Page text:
City Council: Drink faster, drink earlier

Now that the city has mandated a 2:30 a.m. last call for Atlanta nightclubs, don't be surprised to see the space occupied by the Star Bar turn into a black hole.

At least that's what Dave Parker, co-owner of Little Five Points' scruffy rockabilly haven, had tried to tell people while city leaders debated the proposal for earlier bar closings.

"I don't want to give the public the idea that we're shutting our doors next week," Parker explained to CL a few hours before the council vote, which finally came early Tuesday morning. "But at the same time there's a very distinct possibility, a huge possibility, that this'll put us out [of business]."

That's because, as with many Atlanta nightclubs and music venues, the Star Bar does a large chunk of its business — more than 75 percent, Parker says — between the magic hours of 2 a.m. and 4 a.m.

The proposal to cut the taps off at 2 a.m. and close the doors at 3 a.m. underwent an 11th hour (or in this case, 14th hour) amendment that gives barkeeps an extra 30 minutes to ply their trade.

Parker and his partners will give the earlier closing time a go, but he's not optimistic.

"Oh, believe me, we'd do everything short of and probably including selling our kidneys," he says, not laughing. "[But] we just don't see our patrons actually acclimating to it and coming out earlier when Decatur is right down the road."

Which points to one of the predictable injustices of the new ordinance: Although it was introduced by Councilwoman Mary Norwood in reaction to a spate of late-night violence in and around the raucous Buckhead Village, it's the nightclubs located near the city limits that could be hit the hardest.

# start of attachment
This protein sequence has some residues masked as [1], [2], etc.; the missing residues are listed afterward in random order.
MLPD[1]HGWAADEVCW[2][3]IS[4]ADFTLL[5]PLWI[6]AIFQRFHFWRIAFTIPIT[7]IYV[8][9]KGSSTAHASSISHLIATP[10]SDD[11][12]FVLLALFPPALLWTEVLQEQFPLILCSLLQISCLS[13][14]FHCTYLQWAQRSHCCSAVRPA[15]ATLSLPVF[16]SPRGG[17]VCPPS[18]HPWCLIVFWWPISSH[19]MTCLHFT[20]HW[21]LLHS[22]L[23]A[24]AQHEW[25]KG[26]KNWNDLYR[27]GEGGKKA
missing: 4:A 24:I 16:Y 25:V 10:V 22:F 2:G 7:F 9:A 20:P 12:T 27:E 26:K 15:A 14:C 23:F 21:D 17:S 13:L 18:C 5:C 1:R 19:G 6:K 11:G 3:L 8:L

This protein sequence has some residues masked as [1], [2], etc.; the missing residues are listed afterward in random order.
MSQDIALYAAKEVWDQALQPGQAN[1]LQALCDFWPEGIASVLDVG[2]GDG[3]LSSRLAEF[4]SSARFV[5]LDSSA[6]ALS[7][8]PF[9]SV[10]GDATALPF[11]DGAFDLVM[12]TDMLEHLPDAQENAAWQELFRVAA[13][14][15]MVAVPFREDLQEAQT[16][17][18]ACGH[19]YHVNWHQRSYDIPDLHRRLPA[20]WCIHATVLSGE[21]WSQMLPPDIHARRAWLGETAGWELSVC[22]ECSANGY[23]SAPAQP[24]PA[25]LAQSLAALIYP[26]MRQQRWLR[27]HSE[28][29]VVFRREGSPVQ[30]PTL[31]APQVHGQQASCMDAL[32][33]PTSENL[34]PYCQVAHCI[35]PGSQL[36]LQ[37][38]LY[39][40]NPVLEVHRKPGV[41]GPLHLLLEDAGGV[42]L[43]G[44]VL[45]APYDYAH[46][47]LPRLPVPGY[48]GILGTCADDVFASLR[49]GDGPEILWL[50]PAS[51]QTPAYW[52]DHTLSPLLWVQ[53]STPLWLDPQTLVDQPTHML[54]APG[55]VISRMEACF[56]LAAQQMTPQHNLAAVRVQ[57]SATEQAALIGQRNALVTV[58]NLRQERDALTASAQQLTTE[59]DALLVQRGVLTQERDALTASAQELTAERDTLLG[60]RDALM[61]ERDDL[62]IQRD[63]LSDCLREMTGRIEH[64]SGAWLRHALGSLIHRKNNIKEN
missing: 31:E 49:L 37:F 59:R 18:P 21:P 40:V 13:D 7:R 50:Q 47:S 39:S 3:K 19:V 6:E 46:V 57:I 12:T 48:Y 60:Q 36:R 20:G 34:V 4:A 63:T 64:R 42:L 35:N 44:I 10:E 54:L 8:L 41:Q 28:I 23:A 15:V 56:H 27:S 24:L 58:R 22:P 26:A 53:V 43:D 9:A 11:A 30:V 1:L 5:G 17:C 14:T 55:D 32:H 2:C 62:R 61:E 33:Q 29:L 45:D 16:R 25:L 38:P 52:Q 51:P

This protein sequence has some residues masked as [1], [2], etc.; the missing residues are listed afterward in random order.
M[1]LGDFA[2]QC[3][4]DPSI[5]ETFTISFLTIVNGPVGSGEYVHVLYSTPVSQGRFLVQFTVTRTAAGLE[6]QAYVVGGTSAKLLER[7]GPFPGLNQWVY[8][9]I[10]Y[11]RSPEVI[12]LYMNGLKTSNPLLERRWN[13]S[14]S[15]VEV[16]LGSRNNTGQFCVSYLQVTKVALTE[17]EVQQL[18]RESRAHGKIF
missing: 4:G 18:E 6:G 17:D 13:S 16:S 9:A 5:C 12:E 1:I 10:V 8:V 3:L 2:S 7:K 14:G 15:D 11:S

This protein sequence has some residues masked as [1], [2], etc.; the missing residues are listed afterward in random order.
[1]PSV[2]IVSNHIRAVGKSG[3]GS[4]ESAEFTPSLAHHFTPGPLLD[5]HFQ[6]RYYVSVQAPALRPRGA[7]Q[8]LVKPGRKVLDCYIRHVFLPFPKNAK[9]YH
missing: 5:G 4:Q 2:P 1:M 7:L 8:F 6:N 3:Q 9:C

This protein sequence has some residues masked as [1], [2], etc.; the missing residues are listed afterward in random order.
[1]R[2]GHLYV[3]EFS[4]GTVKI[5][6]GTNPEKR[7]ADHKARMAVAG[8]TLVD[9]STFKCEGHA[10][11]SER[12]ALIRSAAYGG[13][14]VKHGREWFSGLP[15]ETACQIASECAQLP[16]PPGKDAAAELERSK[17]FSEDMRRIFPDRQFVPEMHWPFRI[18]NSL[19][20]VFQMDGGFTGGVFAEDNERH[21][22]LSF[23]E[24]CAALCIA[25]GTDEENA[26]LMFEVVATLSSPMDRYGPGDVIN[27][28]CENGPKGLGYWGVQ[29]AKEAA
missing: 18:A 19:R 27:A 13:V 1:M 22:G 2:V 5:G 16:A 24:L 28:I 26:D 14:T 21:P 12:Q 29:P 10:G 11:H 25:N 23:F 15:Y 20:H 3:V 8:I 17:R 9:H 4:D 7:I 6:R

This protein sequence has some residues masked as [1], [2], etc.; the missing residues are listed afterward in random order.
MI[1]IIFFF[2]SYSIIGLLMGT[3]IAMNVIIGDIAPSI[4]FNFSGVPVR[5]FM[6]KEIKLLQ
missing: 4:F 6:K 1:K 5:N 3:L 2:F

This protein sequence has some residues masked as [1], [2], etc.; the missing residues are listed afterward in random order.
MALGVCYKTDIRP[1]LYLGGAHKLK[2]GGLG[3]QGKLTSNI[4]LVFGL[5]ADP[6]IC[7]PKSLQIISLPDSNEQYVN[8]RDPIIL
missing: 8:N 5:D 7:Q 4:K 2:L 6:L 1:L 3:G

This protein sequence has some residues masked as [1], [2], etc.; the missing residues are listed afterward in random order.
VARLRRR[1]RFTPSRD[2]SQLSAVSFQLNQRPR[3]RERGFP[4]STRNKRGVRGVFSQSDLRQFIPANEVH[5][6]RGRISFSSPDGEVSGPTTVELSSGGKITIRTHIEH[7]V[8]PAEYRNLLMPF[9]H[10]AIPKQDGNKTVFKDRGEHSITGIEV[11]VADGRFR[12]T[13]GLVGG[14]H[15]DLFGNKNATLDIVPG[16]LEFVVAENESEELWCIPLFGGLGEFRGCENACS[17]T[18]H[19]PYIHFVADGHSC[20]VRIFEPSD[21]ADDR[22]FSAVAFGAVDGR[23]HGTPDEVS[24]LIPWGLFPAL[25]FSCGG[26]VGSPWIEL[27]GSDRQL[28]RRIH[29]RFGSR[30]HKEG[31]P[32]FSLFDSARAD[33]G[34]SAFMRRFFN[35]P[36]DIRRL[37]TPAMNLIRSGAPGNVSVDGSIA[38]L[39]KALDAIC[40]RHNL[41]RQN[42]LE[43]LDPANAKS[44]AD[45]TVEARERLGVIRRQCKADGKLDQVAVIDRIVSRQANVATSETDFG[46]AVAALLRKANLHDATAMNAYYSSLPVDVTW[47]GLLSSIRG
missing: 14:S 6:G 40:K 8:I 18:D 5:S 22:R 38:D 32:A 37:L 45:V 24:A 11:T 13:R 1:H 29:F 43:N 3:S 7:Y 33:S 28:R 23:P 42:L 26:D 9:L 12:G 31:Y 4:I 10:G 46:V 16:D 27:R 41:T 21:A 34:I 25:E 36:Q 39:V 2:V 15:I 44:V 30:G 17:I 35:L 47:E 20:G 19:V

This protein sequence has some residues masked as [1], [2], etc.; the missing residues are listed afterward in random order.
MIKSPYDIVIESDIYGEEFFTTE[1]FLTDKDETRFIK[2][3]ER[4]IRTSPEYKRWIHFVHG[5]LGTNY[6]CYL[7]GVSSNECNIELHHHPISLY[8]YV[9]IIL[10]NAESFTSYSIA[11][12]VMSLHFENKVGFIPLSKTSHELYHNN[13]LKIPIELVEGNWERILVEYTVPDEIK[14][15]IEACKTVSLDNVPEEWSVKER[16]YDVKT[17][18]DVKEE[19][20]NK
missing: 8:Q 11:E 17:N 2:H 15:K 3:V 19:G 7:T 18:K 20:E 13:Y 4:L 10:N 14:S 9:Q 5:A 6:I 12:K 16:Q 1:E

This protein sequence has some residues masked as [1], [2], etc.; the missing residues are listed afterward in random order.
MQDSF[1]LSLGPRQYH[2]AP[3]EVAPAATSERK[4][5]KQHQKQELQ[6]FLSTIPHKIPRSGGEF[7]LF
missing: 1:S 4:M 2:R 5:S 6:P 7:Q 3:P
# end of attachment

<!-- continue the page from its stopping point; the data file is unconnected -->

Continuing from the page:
The earlier closing time likewise is expected to fall especially hard on Little Five Points and East Atlanta Village, whose bars cater largely to underemployed musicians and other night owls.

Parker says he's working with other L5P bar owners to get the area designated as an "entertainment district," which would allow them to set their own rules on such matters as closing times and open-container guidelines.

"The problem is, [that process] can take up to two or three years," he says. "But, you know, by the time that could be passed, you might not have the Star Bar, might not have El Myr, might not have 9 Lives."

And, of course, the measure might not have the OK of the City Council, which certainly seems inclined to burden nightclubs with more, not fewer, restrictions.

In the meantime, he says, bar owners likely will head to court to try to get the new ordinance tossed out or delayed. Even if they fail, there's a built-in measure that calls for the matter to be revisited in a year, so council members can review its effect on crime and nightclub earnings.

Despite the split council vote, Parker didn't get the feeling that city leaders were really paying attention to concerns voiced by him and others at public hearings that rolling back last call would hurt bars financially, hinder tourism and generally make Atlanta a lamer place to live.

"Their minds were made up and they're doing something very political and not really listening to their constituents," he says.

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